Sunday, March 1, 2015

Identification of disulfide bond demands careful planning of enzymatic digestion stages

Disulfide bonds promote folding, and stabilize tertiary structure of a protein. Correct folding is necessary to achieve the three-dimensional conformation required for the catalytic activity of enzymes that regulates various biological pathways in a cell.  

Disulfide bonds can be identified by LC-MS/MS analysis. However, too short peptides can result in false identifications.  

Selection of correct digestion enzymes and incubation time to generate peptides of desirable length can successfully identify disulfide bonds in a protein. Na et al., have used a combination of Asp-N/C and trypsin for MS/MS-based analysis of disulfide bonds in RNase A. They also regulated the digestion time to deliberately introduce missed trypsin cleavage and produce cross-linked peptides of appropriate lengths for LC-MS/MS.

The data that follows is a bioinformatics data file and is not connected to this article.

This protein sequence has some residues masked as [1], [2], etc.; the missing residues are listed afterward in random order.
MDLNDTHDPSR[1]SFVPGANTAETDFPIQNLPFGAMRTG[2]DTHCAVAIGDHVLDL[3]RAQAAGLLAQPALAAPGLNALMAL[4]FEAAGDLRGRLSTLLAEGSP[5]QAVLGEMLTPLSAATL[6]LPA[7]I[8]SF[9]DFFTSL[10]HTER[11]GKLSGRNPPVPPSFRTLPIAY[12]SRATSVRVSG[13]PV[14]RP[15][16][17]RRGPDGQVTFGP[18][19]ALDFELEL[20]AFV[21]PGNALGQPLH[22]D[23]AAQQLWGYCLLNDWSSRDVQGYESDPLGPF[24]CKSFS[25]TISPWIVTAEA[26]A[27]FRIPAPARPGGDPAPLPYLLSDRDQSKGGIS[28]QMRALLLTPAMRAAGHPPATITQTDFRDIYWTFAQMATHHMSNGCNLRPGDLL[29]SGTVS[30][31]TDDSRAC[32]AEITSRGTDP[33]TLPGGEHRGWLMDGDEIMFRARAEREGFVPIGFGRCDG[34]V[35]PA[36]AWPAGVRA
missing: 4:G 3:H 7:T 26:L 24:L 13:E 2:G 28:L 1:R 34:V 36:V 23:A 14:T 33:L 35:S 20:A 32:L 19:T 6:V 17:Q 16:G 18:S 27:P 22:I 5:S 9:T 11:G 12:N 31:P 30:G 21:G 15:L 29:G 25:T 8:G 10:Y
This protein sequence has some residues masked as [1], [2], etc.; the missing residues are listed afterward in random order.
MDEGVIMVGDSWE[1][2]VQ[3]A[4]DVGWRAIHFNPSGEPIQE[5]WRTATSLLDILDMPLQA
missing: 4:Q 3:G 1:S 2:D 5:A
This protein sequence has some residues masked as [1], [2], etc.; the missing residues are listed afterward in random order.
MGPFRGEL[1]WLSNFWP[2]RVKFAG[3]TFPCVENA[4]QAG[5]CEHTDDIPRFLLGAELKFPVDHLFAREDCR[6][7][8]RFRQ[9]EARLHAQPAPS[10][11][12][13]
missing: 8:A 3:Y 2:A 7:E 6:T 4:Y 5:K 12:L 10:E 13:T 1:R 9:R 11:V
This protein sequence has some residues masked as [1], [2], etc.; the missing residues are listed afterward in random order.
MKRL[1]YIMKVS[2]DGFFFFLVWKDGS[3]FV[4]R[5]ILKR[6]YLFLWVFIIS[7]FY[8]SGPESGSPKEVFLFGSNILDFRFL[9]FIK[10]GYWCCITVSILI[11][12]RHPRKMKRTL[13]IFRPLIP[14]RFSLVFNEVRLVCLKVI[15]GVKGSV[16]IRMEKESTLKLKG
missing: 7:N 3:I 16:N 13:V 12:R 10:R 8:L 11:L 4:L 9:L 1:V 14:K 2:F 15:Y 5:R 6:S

RNase A contains four disulfide bonds in its native state. Figure (1) shows that only Asp-N/C + LysC combination generates simple single inter-disulfide-linked peptides with a length suitable for analysis by MS/MS. Based on digestion yield and specificity, Na et al., instead used Asp-N/C + trypsin combination. A missed cleavage was introduced to increase the length of peptide that includes Cys84 (see panel (d) in the figure).

DBond software was used for the analysis of disulfide bonds in the protein.

Thus, careful selection of digestion enzymes and missed cleavage reactions can lead to confident identification of disulfide bond in a protein.

Na S, Paek E, Choi J-C, Kim D, Lee S-J, and Kwon J (2015) Characterization of disulfide bonds by planned digestion and tandem mass spectrometry. Molecular BioSystems


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